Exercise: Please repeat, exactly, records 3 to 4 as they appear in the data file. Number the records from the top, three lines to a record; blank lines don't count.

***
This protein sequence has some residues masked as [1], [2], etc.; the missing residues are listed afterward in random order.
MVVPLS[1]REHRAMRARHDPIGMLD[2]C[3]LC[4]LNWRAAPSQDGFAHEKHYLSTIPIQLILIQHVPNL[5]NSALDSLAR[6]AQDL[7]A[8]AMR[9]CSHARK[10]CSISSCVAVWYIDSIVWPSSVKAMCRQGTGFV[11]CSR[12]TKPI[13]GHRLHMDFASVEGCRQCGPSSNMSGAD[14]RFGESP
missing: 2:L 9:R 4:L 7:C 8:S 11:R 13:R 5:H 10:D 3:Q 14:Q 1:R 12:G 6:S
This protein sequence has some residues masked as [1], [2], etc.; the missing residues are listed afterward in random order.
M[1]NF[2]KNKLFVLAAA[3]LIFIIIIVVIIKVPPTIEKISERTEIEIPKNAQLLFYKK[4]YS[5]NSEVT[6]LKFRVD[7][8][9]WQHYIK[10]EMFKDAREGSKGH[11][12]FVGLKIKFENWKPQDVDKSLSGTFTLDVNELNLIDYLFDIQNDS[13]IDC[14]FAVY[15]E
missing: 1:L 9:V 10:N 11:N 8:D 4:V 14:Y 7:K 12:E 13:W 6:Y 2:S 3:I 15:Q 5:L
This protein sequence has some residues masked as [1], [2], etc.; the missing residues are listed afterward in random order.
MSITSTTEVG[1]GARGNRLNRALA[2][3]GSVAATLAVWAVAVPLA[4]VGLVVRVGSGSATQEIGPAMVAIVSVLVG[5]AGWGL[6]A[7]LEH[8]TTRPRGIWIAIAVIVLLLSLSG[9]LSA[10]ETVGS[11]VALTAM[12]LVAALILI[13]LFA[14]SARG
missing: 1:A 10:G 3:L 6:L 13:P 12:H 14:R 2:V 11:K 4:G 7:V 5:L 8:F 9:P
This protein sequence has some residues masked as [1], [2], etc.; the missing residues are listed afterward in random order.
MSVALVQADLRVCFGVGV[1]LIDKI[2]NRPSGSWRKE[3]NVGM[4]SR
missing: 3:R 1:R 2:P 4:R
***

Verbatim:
This protein sequence has some residues masked as [1], [2], etc.; the missing residues are listed afterward in random order.
MSITSTTEVG[1]GARGNRLNRALA[2][3]GSVAATLAVWAVAVPLA[4]VGLVVRVGSGSATQEIGPAMVAIVSVLVG[5]AGWGL[6]A[7]LEH[8]TTRPRGIWIAIAVIVLLLSLSG[9]LSA[10]ETVGS[11]VALTAM[12]LVAALILI[13]LFA[14]SARG
missing: 1:A 10:G 3:L 6:L 13:P 12:H 14:R 2:V 11:K 4:G 7:V 5:L 8:F 9:P
This protein sequence has some residues masked as [1], [2], etc.; the missing residues are listed afterward in random order.
MSVALVQADLRVCFGVGV[1]LIDKI[2]NRPSGSWRKE[3]NVGM[4]SR
missing: 3:R 1:R 2:P 4:R